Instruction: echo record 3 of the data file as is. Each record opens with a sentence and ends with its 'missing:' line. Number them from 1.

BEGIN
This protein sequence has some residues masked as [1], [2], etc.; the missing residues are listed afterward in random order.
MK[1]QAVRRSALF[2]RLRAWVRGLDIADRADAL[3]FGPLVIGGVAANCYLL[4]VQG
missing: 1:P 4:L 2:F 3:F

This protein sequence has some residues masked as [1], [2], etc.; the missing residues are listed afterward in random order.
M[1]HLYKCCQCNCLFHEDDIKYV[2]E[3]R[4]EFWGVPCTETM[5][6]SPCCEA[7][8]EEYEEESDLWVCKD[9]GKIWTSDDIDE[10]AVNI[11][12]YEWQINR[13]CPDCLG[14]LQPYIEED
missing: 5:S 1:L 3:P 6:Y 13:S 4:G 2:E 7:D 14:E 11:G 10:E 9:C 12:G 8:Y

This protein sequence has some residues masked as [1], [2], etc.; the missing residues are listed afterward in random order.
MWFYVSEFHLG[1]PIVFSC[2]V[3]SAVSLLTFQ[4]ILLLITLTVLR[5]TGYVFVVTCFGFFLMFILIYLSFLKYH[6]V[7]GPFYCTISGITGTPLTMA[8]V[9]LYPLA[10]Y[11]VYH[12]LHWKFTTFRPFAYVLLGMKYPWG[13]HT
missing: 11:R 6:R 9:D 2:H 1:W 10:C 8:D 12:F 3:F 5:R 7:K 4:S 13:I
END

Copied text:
This protein sequence has some residues masked as [1], [2], etc.; the missing residues are listed afterward in random order.
MWFYVSEFHLG[1]PIVFSC[2]V[3]SAVSLLTFQ[4]ILLLITLTVLR[5]TGYVFVVTCFGFFLMFILIYLSFLKYH[6]V[7]GPFYCTISGITGTPLTMA[8]V[9]LYPLA[10]Y[11]VYH[12]LHWKFTTFRPFAYVLLGMKYPWG[13]HT
missing: 11:R 6:R 9:D 2:H 1:W 10:C 8:D 12:F 3:F 5:R 7:K 4:S 13:I